Cross County Connector Center of Lengthy and Heated Hearing

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Cross County Connector Center of Lengthy and Heated Hearing

LA PLATA - 8/1/2008

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By Pete Hurrey

 Attendees began arriving early for the much
 debated permitting process for the Cross
 County Connector
In an earlier story on it stated that after 16 years, the proposed four-lane widening and straightening extension to Billingsly Road, dubbed the Cross County Connector has been in the construction phase in an on-again, off-again way since 1998.

On Thursday, July 31, the U.S. Army Corps of Engineers in conjunction with the Maryland Department of the Environment held a final public hearing before deciding whether or not to issue the necessary permits to Charles County to finish the final three phases of the much debated cross county connector road.

It was apparent, early that the hearing was bound for a long road of testimony and acrimony. After learning that 153 speakers had signed up to speak, the 7 p.m. hearing moderator, USACE’s Meg Gaffney-Smith notified the audience that each speaker would be limited to only 3 minutes to much rumbling throughout the crowd of 350 plus.

Attending was a mixture of pro-connector citizens and “save Mattawoman Creek” enthusiasts. After the first 10 speakers it was apparent, based upon boisterous cheering and polite applause, that the “SMC”s out numbered connector proponents almost two to one.

 The sign-up list grew to
 153 speakers.

The U.S. Army Corps of Engineers, Baltimore District has been the main permitting agency in charge of the process. According to project lead, Steven Harmon, “We get involved once there is an application for a construction permit. This project has been divided up into a series of construction phases.”

Harmon went on to state that Phases one through four are complete and that each phase was constructed under a separate application and permitting process. “The application and permitting process is the same for the remaining three phases as it was for the first four phases,” said Harmon. “We take input from the applicant, the public and other interested parties and base our decision to permit on their input.”

“Our criteria for permitting is based upon the Federal Regulatory Environment Policy and takes into account all the input we receive for each application,” said Harmon.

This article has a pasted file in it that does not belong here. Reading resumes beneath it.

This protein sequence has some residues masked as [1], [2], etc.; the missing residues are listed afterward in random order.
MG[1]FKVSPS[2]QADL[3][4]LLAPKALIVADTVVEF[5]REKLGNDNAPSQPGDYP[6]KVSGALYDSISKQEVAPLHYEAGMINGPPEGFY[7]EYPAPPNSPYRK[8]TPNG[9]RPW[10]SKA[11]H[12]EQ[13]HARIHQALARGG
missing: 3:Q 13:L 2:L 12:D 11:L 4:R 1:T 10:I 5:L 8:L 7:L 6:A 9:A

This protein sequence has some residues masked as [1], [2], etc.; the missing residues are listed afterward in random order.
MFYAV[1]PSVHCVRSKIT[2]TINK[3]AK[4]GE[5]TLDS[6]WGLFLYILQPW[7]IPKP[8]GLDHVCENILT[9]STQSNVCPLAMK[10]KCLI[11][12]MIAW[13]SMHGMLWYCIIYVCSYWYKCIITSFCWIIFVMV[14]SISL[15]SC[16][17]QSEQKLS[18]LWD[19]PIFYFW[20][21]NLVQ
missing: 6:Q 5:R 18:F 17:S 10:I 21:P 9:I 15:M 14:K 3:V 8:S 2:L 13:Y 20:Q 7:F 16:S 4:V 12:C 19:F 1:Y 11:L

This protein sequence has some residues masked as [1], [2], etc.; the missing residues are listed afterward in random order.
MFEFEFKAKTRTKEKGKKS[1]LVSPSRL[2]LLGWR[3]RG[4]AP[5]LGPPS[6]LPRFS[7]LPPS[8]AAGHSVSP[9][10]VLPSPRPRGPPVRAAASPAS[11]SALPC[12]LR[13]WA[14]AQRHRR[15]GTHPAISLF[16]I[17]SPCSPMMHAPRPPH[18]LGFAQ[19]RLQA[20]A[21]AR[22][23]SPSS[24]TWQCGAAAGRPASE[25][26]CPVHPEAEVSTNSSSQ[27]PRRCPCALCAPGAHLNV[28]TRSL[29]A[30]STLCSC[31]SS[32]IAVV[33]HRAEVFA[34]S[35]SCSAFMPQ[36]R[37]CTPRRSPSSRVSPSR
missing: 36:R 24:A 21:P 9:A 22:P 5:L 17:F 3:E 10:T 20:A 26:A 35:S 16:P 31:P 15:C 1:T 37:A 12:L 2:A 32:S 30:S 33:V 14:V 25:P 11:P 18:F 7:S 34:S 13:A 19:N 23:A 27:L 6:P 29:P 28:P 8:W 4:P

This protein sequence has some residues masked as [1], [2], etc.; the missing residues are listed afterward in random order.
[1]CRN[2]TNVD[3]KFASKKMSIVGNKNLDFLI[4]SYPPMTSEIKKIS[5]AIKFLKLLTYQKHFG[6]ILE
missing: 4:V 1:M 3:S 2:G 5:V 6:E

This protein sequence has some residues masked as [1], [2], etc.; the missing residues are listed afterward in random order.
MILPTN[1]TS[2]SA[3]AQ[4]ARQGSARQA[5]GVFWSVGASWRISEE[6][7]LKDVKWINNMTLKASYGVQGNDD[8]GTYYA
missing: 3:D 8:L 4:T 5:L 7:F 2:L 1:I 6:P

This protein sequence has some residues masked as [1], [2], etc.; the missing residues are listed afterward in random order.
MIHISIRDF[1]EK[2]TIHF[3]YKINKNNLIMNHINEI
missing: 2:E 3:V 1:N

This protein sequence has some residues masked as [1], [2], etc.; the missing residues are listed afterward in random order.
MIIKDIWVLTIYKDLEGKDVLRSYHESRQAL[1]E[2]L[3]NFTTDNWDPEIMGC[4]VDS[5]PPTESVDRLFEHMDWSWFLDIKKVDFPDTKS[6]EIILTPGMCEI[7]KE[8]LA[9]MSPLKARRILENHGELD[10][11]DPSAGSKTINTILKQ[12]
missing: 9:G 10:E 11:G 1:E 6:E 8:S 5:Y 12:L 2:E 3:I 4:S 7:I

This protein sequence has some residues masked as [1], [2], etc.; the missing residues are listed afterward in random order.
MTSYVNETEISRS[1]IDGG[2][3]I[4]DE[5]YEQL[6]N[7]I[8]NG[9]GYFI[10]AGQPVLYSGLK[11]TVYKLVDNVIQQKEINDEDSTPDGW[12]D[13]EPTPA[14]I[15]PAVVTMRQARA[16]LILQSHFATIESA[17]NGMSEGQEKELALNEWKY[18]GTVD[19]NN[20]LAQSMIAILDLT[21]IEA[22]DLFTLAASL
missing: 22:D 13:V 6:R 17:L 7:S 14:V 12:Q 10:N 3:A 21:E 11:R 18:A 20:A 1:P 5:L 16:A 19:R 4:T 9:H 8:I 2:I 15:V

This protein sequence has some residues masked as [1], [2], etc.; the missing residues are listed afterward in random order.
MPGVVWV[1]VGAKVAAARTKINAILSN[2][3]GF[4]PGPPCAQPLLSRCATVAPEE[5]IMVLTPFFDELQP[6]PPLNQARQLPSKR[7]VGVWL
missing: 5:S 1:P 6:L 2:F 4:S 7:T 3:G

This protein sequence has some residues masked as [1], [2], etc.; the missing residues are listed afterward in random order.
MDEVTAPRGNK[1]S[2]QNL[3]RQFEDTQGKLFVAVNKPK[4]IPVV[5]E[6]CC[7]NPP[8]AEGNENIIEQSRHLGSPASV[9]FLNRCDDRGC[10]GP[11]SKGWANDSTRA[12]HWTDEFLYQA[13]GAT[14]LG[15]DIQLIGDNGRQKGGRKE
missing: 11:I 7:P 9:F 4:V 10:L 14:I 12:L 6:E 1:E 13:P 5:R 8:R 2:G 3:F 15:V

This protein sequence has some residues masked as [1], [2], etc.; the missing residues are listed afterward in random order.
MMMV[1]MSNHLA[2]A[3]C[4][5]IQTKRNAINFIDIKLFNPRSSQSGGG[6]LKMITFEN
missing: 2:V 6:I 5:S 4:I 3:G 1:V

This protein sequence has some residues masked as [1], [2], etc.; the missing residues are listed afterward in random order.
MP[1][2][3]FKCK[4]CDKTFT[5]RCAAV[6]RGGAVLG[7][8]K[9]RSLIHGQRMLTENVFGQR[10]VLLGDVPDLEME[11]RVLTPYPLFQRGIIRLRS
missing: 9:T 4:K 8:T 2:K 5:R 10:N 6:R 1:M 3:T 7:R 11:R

Charles County Commissioner President, Wayne Cooper stated, “To date, we have already spent over $600,000 on environmental assessment for this project.” He indicated that the main holdup in finishing the process has been the USACE. “They held a hearing about three years ago, but that it had to be redone because of the way the public was notified.”

Cooper went on to say, “We are interested in improving the Mattawoman Creek watershed, not destroying it.” He indicated that currently, the two-lane roadway has no shoulders and the road parallels drainage ditches, which empty directly into the creek. “The proposed connector will alleviate almost all of the tire and oil residue that empties into the creek every time it rains.”

Cooper maintains that the new road uses above average engineering controls designed to virtually eliminate the roadway’s current runoff problem. “We will have water management areas designed to capture and filter all runoff before they can reach the creek. The new road will also have hiker/biker trails made of wood and not asphalt so there will no impact whatsoever.”

Cooper added a personal note: “I live on Billingsly Road and right now every time it rains there are multiple accidents. We are charged with protecting the safety, health and welfare of Charles County residents and this road is very dangerous.”

 Save Mattawoman Creek proponents, Bonnie
 Bick and Kevin Grimes make their point.
 In disagreement are a number of environmental organizations. Bonnie Bick, spokesperson for the Mattawoman Watershed Society and Sierra Club member said, “We don’t see there being any other position but ours. It has been proven in study after study that increasing the amount of impervious surfaces to a watershed is the primary factor in the deterioration of that watershed.” In short, development does more damage to the environment than chemical pollutants and agricultural effluents.

“We are not asking that the roadway be stopped, but just that a full environmental impact study be performed so we will know whether or not the construction and pending development which inevitably accompany new roadways will harm the watershed,” said Bick.

Kevin Grimes, MWS member reinforced Bick’s statement saying, “Mattawoman Creek has been designated one of the most important and productive tributaries anywhere. It is the number one spawning grounds for multiple species of fish.” He went on to state that if the ocean living fish do not have a place to spawn because of deteriorating environment, the species will ultimately die.

Both the USACE and MDE are accepting written comment through August 15. After that time, each agency will independently determine how to proceed – one more month in a history for a 15 mile stretch of road that has already consumed millions of dollars and 188 months.

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